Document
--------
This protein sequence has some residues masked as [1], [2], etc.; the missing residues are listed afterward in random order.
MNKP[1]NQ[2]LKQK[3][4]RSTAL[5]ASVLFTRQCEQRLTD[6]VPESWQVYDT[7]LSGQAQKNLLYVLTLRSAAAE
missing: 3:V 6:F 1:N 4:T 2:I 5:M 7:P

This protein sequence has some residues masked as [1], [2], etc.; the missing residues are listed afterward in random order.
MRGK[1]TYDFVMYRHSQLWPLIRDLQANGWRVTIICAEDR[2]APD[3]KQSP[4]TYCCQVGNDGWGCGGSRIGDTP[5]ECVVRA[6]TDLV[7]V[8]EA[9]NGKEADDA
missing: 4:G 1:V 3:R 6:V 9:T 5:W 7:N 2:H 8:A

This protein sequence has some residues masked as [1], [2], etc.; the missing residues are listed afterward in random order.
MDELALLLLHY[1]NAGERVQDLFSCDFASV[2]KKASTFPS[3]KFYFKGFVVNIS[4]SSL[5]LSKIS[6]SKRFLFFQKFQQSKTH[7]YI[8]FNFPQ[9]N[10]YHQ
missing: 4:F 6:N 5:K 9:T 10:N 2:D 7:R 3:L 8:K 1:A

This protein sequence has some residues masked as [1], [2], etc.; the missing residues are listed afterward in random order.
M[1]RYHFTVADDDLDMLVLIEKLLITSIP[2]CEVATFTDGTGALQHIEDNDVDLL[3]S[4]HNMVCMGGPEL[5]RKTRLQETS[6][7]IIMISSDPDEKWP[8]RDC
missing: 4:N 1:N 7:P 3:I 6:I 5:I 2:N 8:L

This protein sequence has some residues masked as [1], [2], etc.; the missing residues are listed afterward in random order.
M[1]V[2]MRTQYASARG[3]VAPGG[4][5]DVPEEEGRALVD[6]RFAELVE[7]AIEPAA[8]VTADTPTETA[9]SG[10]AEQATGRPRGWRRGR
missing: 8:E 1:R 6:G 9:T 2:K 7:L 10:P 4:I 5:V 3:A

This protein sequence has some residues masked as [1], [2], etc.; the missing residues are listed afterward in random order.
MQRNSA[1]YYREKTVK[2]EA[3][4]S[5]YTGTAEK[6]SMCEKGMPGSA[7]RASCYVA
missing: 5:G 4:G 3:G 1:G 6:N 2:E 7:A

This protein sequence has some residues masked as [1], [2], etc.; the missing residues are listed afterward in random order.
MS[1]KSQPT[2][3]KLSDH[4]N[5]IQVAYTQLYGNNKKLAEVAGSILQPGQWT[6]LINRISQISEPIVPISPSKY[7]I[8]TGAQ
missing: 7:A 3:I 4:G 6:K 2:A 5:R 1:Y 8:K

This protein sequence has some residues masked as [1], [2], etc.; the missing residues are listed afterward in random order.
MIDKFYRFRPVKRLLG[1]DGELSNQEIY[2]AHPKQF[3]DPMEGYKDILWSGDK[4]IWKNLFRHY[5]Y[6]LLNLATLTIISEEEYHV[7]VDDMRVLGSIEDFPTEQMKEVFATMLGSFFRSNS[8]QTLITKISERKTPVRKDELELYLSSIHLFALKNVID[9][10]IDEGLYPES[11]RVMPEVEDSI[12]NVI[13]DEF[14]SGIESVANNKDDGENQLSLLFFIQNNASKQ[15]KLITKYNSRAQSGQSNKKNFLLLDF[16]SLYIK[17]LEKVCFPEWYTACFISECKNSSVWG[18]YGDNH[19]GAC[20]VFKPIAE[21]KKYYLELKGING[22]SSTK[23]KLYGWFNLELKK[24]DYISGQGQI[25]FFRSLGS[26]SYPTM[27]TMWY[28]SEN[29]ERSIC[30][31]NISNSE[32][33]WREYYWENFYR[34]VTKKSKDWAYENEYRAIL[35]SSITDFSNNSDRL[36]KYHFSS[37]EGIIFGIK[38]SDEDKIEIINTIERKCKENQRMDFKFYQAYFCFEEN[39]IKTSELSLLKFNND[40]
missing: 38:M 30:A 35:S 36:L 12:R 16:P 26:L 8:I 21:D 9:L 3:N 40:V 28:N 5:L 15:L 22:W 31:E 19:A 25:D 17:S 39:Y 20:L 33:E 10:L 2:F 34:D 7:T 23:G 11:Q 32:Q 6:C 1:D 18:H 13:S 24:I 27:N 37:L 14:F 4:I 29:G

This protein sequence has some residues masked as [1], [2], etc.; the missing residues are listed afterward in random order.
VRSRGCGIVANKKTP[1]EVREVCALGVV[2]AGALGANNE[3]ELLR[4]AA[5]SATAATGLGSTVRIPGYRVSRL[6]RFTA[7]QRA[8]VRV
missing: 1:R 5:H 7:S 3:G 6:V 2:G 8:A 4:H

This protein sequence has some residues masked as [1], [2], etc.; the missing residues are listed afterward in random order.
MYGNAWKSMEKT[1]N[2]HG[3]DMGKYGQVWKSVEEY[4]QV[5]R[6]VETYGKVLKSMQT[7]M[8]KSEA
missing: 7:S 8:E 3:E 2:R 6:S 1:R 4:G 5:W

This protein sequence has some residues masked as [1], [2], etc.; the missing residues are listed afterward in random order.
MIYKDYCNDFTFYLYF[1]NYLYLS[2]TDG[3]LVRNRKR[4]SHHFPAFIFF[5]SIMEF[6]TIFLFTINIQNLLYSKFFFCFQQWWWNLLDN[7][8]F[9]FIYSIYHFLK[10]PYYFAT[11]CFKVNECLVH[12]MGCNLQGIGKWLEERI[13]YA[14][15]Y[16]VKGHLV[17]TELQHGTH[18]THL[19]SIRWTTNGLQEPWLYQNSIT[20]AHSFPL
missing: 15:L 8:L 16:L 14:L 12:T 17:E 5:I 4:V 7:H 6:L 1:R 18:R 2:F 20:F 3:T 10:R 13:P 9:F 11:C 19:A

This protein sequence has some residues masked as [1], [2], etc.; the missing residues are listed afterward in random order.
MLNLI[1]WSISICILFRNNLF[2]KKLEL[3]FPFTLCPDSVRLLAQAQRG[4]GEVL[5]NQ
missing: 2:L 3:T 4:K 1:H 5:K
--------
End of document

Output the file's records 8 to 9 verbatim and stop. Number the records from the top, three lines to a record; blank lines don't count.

This protein sequence has some residues masked as [1], [2], etc.; the missing residues are listed afterward in random order.
MIDKFYRFRPVKRLLG[1]DGELSNQEIY[2]AHPKQF[3]DPMEGYKDILWSGDK[4]IWKNLFRHY[5]Y[6]LLNLATLTIISEEEYHV[7]VDDMRVLGSIEDFPTEQMKEVFATMLGSFFRSNS[8]QTLITKISERKTPVRKDELELYLSSIHLFALKNVID[9][10]IDEGLYPES[11]RVMPEVEDSI[12]NVI[13]DEF[14]SGIESVANNKDDGENQLSLLFFIQNNASKQ[15]KLITKYNSRAQSGQSNKKNFLLLDF[16]SLYIK[17]LEKVCFPEWYTACFISECKNSSVWG[18]YGDNH[19]GAC[20]VFKPIAE[21]KKYYLELKGING[22]SSTK[23]KLYGWFNLELKK[24]DYISGQGQI[25]FFRSLGS[26]SYPTM[27]TMWY[28]SEN[29]ERSIC[30][31]NISNSE[32][33]WREYYWENFYR[34]VTKKSKDWAYENEYRAIL[35]SSITDFSNNSDRL[36]KYHFSS[37]EGIIFGIK[38]SDEDKIEIINTIERKCKENQRMDFKFYQAYFCFEEN[39]IKTSELSLLKFNND[40]
missing: 38:M 30:A 35:S 36:L 12:R 16:P 26:L 8:I 21:D 9:L 3:N 40:V 28:N 5:L 15:L 22:W 31:E 19:A 25:D 17:S 39:Y 20:L 33:E 10:L 2:F 34:D 7:T 23:G 11:Q 32:Q 6:C 1:D 18:H 13:S 24:I 27:N 37:L 14:F 4:I 29:G

This protein sequence has some residues masked as [1], [2], etc.; the missing residues are listed afterward in random order.
VRSRGCGIVANKKTP[1]EVREVCALGVV[2]AGALGANNE[3]ELLR[4]AA[5]SATAATGLGSTVRIPGYRVSRL[6]RFTA[7]QRA[8]VRV
missing: 1:R 5:H 7:S 3:G 6:V 2:G 8:A 4:H